This is a direct continuation of the series on 2 Peter and Jude.
Apocalyptic literature refers to writings that reveal the hidden things
of God. It is a new term, not one that apocalyptic writers applied to
themselves, and there is some debate as to which works are apocalyptic
and which are merely prophetic. It is found in canonical and
extra-canonical writings of both the Old and New Testaments, mainly
after the Babylonian Exile, usually in times of persecution, especially
the time from 200BC to 200AD, and deals with the end times
Apocalyptic visions are dramatic and often wild and highly symbolic,
and often mediated through an angel. There is no definitive list of
apocalyptic literature, but commonly cited as examples are Daniel,
Isaiah, Ezekiel, Zephaniah, Revelation, 2 Thessalonians, The Olivet
Discourse (found in Matthew, Mark, and Luke), as well as the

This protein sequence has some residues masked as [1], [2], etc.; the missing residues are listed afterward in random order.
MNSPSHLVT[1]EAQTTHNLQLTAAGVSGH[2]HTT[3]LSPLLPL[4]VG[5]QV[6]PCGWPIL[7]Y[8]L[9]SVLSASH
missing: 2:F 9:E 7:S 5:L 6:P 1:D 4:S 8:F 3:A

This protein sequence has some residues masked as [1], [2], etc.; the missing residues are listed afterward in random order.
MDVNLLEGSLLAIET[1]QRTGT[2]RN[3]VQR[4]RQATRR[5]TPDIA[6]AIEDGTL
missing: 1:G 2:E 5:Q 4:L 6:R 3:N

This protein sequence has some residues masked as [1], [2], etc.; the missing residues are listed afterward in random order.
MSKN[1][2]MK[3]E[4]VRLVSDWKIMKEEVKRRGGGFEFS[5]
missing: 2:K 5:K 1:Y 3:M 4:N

extra-canonical books of 1 and 2 Enoch, Jubilees, Testament of the
Twelve Patriarchs, 4 Esdras, 2 Baruch, The Testament of Abraham, and
the Apocalypse of Abraham. The extra-canonical books are called
pseudepigrapha (or falsely ascribed writings) to distinguish them from
the deuterocanonical books sometimes called apocrypha by Protestants.
Apocalyptic eschatology differs from prophetic eschatology in a few
ways, but one difference is that some see prophetic eschatology as more
personal and more naturalistic, while apocalyptic eschatology is more
obviously supernatural and deals with God breaking into history in
cataclysmic ways coming from above. Others would note that even in
prophetic eschatology, it is God’s will which the prophecy follows.
Apocalypse is often less well-accepted into the mainstream than other
prophecy, but none of these criteria should be viewed as absolute;
there is much room for dispute.
Some believe these apocalyptic writings were composed in part to give
an answer to why the pious were continuing to be persecuted and the end
of prophecy. This is probably true of the pseudepigraphal works, though
it must be clear that apocalyptic prophecy is given by God, and not
brought down by man. There was a rise in apocalyptic writing in the
19th century in an attempt to understand why some Christian sects were
becoming more liberal.
The closing theme is Gerard Satamian’s Chansons Sans Paroles Op. 2 Pastorale, from the album Dry Fig Trees. www.magnatune.com